Anna Rubin's music has been heard and performed on four continents. She composes instrumental and electroacoustic music, often with an engaged political narrative. She has received awards, grants, and fellowships from such organizations as ASCAP, New York Foundation for the Arts, Ohio Arts Council, National Orchestral Association, Meet the Composer and the Gaudeamus Foundation. She been awarded residencies at Harvestworks, Inc., Brahmshaus, and Brooklyn College Center for Computer Music. Commissions include the California E.A.R. Unit, New American Radio, Radio Station WNYC, Abbie Conant, F. Gerard Errante, Thomas Buckner, and the New England Foundation for the Arts.
She is a member of ASCAP, International Computer Music Association (ICMC), Member-at-Large for the Society for Electro-Acoustic Music, U.S. (SEAMUS), as well as a Member of the Board of the International Association for Women Musicians. She has served as panelist for the New York Foundation for the Arts, Ohio Arts Council, Arts International, ICMC, and SEAMUS. She has a doctorate in composition from Princeton University and her principal teachers have been Mel Powell, Leonard Stein, Ton de Leeuw and Pauline Oliveros.
She has taught courses and lectured on women in music and helped organize one of the first campus festivals of women in music at CalArts in 1974 as well as one of the first academic courses on the subject. She has taught at Lafayette College and Oberlin College Conservatory of Music and in the fall of 2002 became Director of the Linehan Artists & Scholars Program at the University of Maryland/ Baltimore County where she created a new interdisciplinary arts program.
Arthur Kreiger, composer, holds degrees from the University of Connecticut and from Columbia University. His catalog contains pieces for orchestra, chorus, mixed chamer ensembles, solo performers and the electronic medium. Kreiger's honors include the Rome Prize, a Guggenheim Fellowship and the Brandeis University Creative Arts Award. He is the recipient of a 1999 Koussevitzky Foundation Commission. His Music appears on Neuma, Odyssey, Spectrum, Finnadar, CRI and New World Records.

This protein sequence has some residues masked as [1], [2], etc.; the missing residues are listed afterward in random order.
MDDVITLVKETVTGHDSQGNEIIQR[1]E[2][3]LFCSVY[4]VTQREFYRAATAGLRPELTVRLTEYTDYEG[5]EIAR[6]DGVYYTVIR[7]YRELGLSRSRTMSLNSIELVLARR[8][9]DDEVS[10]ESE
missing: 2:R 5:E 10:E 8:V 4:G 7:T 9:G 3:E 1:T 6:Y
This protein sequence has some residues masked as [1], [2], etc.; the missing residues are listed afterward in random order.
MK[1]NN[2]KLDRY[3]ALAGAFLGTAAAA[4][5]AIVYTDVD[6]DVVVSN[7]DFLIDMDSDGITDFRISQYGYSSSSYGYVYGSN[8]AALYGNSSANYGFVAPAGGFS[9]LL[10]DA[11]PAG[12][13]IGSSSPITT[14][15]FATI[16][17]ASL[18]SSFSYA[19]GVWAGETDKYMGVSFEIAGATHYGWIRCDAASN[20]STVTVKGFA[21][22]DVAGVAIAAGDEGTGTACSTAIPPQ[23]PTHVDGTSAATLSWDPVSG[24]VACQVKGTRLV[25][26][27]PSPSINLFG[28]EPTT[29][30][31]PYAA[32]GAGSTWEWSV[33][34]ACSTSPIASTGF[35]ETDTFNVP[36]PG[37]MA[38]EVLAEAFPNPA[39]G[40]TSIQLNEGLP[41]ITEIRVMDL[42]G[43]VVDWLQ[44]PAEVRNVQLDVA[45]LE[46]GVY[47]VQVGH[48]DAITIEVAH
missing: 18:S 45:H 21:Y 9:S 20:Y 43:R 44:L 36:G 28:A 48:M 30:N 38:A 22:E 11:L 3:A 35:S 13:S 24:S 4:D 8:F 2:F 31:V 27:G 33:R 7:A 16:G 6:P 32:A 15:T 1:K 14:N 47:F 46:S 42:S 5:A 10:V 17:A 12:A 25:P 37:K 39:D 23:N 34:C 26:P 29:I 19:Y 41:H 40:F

Mario Davidovsky was born on March 4, 1934, near Buenos Aires, Argentina. As a child, he studied violin and began composing at the age of 13. While studying composition, theory and history, he had lessons with Teodoro Fuchs, Erwin Leuchter, Ernesto Epstein and his principal teacher was Guillermo Graetzer. In 1958 he studied at the Berkshire Music Center with Aaron Copland, who encouraged him to settle in the United States, where he has lived since 1960.
Davidovsky has taught at the University of Michigan, the Di Tella Institute of Buenos Aires, the Manhattan School of Music, Yale University, City College, CUNY, and at Columbia University where he directed the Columbia Electronic Music Center. In January 1994, he joined the music department at Harvard University. Since 1971, he has served as director of the Composers Conference at Wellesley College. He was composer-in-residence at the Tanglewood Music Festival in 1981 and 1994.
His many honors include two Guggenheim Fellowships, two Rockefeller Fellowships, a Koussevitzky Fellowship, the Brandeis University Creative Arts Award, an American Academy of Arts & Letters Award, the 1971 Pulitzer Prize, a Naumburg Award, a Guggenheim Award, and the 1994 National Seamus Award. He was elected to the American Academy of Arts & Letters in 1982. In addition, Davidovsky has received commissions from such major institutions as the Pan American Union, the Fromm and Koussevitzky Foundations, the Philadelphia Orchestra, the San Francisco Symphony, the Juilliard and Emerson String Quartets, Speculum Musicae and the Orpheus Chamber Orchestra, among others.
Mr. Davidovsky prefers to point to no specific influence on his music. Despite the fact that his main teacher, Graetzer, was a Hindemith student, he was greatly influenced early on by the second Viennese school, and later by the wide range of styles and techniques found in the musical life of New York. But perhaps the most defining influence on his music is born out of his own seminal work in the field of electronic music. He is best known for his compositions combining live instrumental performance with recorded electronic sound. For tape music he draws on the full range of "classical" studio procedures and requires performers to match the inventiveness of his electronic compositions by using an expanded spectrum of playing techniques. Davidovsky has never been interested in "sound effects;" rather, his concerns are those of continuity and expression.
The music of Mario Davidovsky is greatly admired by his professional colleagues and the musical public alike. Its acknowledged aesthetic value stems from the convergence of an extraordinary musical mind with the eloquence of profound simplicity.